Liberal, conservative not tied to parties

A recent letter writer - "Liberals/progressives fought social change," (Jan. 30) - directed an earlier writer to "review history" concerning the contributions of conservatives and liberals. Before offering that advice, he should have reviewed his dictionary.

The terms liberal, conservative, and reactionary are attitudes and ideologies and in the long run do not always belong to a particular party. The Oxford desk dictionary defines "liberal" as "Favoring social and political reform." In Lincoln's day the Republicans were the liberals because they abolished slavery. Conservative is defined as "Averse to rapid change." In Lincoln's day, the conservatives would be the Southern Democrats who were willing to secede from the United States to conserve slavery.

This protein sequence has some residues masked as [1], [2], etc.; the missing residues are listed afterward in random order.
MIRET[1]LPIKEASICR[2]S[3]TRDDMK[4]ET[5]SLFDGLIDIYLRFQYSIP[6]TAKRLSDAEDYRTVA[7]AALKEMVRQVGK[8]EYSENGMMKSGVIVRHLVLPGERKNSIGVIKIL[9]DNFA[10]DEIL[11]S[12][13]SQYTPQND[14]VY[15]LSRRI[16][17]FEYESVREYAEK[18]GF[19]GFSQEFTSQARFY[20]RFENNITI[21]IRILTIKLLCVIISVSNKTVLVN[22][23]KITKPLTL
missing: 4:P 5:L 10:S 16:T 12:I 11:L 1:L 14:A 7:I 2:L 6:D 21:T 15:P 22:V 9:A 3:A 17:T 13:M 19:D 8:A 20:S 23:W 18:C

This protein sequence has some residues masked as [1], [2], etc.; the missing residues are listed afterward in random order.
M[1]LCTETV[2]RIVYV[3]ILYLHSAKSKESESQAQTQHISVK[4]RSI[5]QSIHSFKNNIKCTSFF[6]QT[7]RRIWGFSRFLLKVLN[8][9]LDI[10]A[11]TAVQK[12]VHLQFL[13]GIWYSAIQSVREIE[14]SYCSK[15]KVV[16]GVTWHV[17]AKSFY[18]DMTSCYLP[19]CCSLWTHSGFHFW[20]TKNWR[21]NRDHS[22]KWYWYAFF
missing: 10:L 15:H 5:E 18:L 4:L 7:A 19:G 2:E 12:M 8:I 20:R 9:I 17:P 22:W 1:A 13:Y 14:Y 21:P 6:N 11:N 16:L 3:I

I can remember a time when there were liberals and conservatives in both major parties, often depending on the regions in which they lived, with the Southern Democrats, or Dixiecrats, being conservative, dedicated to keeping nonwhites "in their place."

It took President Lyndon Johnson's liberal voting rights act and conservative Richard Nixon's racist "southern strategy" to deliver the Southern Democrats to the Republican Party.

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